Background: The impact of local anesthetics on the regulation of glucose homeostasis by protein kinase B (Akt) and 5′-adenosine monophosphate-activated protein kinase (AMPK) is unclear but important because of the implications for both local anesthetic toxicity and its reversal by IV lipid emulsion (ILE). Methods: Sprague-Dawley rats received 10 mg/kg bupivacaine over 20 s followed by nothing or 10 ml/kg ILE (or ILE without bupivacaine). At key time points, heart and kidney were excised. Glycogen content and phosphorylation levels of Akt, p70 s6 kinase, s6, insulin receptor substrate-1, glycogen synthase kinase-3β, AMPK, acetyl-CoA carboxylase, and tuberous sclerosis 2 were quantified. Three animals received Wortmannin to irreversibly inhibit phosphoinositide-3-kinase (Pi3k) signaling. Isolated heart studies were conducted with bupivacaine and LY294002-a reversible Pi3K inhibitor. Results: Bupivacaine cardiotoxicity rapidly dephosphorylated Akt at S473 to 63 ± 5% of baseline and phosphorylated AMPK to 151 ± 19%. AMPK activation inhibited targets downstream of mammalian target of rapamycin complex 1 via tuberous sclerosis 2. Feedback dephosphorylation of IRS1 to 31 ± 8% of baseline sensitized Akt signaling in hearts resulting in hyperphosphorylation of Akt at T308 and glycogen synthase kinase-3β to 390 ± 64% and 293 ± 50% of baseline, respectively. Glycogen accumulated to 142 ± 7% of baseline. Irreversible inhibition of Pi3k upstream of Akt exacerbated bupivacaine cardiotoxicity, whereas pretreating with a reversible inhibitor delayed the onset of toxicity. ILE rapidly phosphorylated Akt at S473 and T308 to 150 ± 23% and 167 ± 10% of baseline, respectively, but did not interfere with AMPK or targets of mammalian target of rapamycin complex 1. Conclusion: Glucose handling by Akt and AMPK is integral to recovery from bupivacaine cardiotoxicity and modulation of these pathways by ILE contributes to lipid resuscitation.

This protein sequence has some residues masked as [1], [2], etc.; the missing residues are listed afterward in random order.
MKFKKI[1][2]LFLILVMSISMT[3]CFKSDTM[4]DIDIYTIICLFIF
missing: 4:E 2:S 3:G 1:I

ASJC Scopus subject areas
- Anesthesiology and Pain Medicine